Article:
The new book Transitions at the Top by Dan Ciampa and David Dotlich is valuable -- but incomplete. If you are involved with a top-level transition you should use this book to help you -- just not this book on its own.
Transitions at the Top's core premise is that at least half of the thinking and executional errors that are the roots of top level transition failures can be mitigated by four key players: the board, chief human resource officer, outgoing CEO and senior managers.
Do you see the gaping hole?
Ciampa and Dotlich do not include the incoming CEO as a key player. They focus on what the other four should do for and to the incoming CEO, not on what the CEO should do. This is a dangerous miss. Not only is the incoming CEO a key player, he or she is the key player and must take charge of his or her own transition.
To be fair, the subtitle: "What Organizations Must Do to Make Sure New Leaders Succeed" telegraphs this perspective, which the authors elaborated on below*.
If you are one of the four "key players", this book can help you support your incoming CEO. If you are the incoming CEO or senior leader, this book can help you understand how to help the other players help you. But you must take charge. You must create your own 100-day action plan (with help) and take primary accountability for how it plays out. Leaders lead. They don't wait for others to do things for and to them.
Transitions at the Top Roles Framework for Transition Success
- Accountability for transition success
- Right level of involvement with transition
- Direct the transition
- Responsible for new leader's success
- Prepare organization to accept changes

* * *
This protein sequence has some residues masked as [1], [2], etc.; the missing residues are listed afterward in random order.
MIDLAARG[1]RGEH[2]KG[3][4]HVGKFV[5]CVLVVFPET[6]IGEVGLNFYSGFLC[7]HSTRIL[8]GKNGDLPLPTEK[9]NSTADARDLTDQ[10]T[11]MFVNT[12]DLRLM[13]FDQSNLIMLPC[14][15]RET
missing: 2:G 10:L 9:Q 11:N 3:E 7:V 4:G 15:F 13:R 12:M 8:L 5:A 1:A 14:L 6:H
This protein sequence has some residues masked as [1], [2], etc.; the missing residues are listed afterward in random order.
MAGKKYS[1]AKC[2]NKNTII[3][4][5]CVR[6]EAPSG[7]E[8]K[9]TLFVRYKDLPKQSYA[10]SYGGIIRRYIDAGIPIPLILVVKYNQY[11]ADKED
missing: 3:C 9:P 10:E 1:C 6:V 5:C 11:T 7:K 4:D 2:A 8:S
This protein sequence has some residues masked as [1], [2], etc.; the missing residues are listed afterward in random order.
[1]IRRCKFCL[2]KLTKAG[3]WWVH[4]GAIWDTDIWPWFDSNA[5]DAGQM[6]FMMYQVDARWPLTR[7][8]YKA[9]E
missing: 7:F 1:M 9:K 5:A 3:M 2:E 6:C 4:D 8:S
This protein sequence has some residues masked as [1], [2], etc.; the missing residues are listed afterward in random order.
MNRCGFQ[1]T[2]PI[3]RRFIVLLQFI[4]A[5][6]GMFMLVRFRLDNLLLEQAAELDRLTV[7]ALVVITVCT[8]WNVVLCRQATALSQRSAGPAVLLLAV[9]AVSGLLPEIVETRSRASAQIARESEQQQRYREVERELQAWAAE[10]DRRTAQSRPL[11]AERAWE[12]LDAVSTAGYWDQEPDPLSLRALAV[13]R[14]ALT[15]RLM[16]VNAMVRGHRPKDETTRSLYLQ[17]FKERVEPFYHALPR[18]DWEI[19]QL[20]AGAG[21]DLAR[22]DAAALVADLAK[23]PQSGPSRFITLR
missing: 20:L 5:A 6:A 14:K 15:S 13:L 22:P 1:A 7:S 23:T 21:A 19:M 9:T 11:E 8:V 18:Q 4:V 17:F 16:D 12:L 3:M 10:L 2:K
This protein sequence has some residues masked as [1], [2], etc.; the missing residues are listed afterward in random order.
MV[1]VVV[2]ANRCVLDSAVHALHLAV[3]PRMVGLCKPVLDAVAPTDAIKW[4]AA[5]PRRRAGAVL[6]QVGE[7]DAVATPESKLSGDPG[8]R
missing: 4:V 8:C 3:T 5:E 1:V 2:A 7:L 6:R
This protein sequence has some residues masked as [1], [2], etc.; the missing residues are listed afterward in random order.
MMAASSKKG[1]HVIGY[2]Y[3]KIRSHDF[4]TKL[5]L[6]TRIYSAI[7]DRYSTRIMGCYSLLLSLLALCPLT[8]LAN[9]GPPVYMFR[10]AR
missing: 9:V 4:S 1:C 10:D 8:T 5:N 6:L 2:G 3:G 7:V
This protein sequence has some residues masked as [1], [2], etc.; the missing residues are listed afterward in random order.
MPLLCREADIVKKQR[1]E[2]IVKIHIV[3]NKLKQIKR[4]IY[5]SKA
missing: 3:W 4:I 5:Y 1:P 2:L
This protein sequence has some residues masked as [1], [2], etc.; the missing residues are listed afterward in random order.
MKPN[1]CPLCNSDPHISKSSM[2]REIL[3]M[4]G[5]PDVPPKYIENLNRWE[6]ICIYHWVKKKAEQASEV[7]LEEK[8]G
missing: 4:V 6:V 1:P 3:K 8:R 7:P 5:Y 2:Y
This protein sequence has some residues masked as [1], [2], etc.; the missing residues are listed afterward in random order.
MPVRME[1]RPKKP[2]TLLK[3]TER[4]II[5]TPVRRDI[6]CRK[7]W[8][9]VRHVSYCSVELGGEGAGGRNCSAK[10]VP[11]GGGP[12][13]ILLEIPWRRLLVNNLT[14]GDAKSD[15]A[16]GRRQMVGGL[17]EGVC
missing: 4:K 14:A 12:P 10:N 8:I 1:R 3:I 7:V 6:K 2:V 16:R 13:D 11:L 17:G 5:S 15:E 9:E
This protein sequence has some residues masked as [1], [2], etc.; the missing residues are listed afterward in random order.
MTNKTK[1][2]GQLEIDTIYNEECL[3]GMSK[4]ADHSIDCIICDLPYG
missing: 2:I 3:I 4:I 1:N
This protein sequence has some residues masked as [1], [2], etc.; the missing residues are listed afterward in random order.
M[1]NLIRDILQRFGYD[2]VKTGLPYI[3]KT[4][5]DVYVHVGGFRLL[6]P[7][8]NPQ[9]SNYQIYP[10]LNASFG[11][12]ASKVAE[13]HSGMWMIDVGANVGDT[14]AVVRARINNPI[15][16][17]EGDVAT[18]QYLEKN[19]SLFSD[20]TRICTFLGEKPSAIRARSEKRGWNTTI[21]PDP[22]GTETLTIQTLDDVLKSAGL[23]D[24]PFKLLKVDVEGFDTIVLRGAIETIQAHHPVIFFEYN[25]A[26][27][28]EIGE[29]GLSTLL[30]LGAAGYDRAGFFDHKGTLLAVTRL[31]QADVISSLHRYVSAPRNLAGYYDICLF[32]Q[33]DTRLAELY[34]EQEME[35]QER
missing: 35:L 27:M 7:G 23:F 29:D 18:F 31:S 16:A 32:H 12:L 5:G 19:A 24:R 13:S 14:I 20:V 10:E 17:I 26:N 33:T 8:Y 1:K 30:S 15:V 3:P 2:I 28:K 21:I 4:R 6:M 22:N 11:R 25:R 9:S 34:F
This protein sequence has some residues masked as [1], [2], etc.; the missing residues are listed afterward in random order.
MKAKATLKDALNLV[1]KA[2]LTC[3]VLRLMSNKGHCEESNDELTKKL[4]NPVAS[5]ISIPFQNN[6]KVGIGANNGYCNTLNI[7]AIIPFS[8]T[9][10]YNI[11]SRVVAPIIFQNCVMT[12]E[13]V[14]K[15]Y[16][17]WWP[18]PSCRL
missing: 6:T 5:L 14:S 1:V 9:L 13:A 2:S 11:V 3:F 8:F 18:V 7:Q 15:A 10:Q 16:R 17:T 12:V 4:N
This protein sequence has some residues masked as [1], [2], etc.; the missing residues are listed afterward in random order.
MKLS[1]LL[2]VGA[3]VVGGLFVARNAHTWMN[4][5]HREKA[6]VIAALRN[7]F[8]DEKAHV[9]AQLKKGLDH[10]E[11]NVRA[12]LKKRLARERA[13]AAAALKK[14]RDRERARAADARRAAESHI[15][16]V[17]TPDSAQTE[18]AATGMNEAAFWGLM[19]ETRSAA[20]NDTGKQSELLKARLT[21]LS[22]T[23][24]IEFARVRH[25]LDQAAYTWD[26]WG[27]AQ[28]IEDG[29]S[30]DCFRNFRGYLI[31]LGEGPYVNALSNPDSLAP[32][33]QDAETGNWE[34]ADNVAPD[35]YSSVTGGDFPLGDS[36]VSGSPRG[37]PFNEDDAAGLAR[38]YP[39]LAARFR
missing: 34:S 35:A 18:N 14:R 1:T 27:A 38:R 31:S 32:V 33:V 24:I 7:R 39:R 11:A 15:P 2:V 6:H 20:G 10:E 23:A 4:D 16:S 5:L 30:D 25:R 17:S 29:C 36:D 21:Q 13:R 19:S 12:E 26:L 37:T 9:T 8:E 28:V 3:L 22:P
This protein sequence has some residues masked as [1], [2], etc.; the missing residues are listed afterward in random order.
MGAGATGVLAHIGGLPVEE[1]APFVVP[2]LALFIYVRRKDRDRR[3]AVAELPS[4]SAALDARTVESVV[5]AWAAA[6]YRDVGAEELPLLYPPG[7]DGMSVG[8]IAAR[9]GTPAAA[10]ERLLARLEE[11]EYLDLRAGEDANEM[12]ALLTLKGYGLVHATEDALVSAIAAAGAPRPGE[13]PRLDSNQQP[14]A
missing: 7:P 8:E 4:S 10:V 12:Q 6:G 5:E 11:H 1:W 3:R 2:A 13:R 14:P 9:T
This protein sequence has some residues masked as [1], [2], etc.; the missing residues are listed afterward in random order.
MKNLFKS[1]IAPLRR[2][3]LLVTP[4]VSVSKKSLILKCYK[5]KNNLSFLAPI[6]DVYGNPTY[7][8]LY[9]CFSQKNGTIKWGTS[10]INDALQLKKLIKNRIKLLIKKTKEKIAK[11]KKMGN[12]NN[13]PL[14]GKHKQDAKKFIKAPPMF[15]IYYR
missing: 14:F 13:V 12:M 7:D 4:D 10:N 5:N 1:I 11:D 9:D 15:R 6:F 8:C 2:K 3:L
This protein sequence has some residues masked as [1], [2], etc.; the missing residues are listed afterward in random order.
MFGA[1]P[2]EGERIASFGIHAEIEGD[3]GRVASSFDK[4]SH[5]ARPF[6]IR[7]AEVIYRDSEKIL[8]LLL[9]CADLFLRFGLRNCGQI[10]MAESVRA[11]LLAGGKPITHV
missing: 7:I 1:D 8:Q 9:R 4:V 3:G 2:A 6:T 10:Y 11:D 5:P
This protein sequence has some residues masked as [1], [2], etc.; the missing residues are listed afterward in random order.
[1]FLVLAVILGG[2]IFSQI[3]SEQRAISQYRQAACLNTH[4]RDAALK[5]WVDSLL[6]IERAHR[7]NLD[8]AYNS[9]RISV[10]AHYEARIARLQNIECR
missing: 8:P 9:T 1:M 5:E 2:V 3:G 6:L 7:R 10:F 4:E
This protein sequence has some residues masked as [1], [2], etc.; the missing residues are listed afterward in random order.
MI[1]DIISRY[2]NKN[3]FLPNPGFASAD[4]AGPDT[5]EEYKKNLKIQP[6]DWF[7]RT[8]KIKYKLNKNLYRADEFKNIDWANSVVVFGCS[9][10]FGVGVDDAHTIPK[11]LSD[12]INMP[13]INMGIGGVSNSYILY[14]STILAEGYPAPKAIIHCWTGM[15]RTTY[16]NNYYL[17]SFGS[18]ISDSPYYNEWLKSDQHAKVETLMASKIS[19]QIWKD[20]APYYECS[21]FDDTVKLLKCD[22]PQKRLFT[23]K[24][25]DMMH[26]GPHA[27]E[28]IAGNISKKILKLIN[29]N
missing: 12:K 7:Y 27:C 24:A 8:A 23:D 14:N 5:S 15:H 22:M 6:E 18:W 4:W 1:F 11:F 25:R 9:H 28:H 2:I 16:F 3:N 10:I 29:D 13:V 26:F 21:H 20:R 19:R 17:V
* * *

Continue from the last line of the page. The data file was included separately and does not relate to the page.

- Adapt to new leader
- Coordinate process
- Internal advisor
- The board should hold themselves accountable for the new leader's success and have the right level of involvement in the transition. Their involvement in transitions should be congruent with how boards and management best create value together in general.
- The chief human resource officer should play a coordinating and advising role, helping to mitigate fit issues in particular and helping the new leader identify and understand the key stakeholders up, across and down -- including the shadow board.
- Senior managers including the outgoing CEO should be part of the transition, actively engaged in helping the organization prepare and adapt.
Ciampa and Dotlich lay out some excellent examples of how this went well and less well and draw important conclusions about how each of these key players can help with a successful transition. In the end corporate culture is the only sustainable competitive advantage and Ciampa and Dotlich are unquestionably right that incoming CEOs need all sorts of help understanding and navigating strategic, operational, political, personal and cultural realms.
But the incoming CEO must be in charge. Executive onboarding is the key to accelerating success and reducing risk in a new job and the incoming CEO must be accountable for his or her own success. He or she must 1) get a head start before the start, 2) manage the message and 3) build the team.
Get a head start
A huge part of getting a head start is jump-starting critical relationships. The incoming CEO will need help identifying the critical people and landmines. But he or she must lead this like Ajay Banga did at MasterCard and not rely on others to do it for or to him or her.
Manage the message
The new CEO is going to get positioned in people's minds. Everything communicates, including who is leading the thinking and communication. Thus the new CEO must take the lead on defining his or her message and how it gets communicated before day one, on day one, through his or her early days and on an ongoing basis.
Build the team
While the "key players" can certainly help evaluate and enroll the new team, this is one of the incoming CEO's primary leverage points. He or she must own decisions regarding his or her team makeup in line with how he or she chooses to evolve the culture.
This article originally appeared on Forbes.com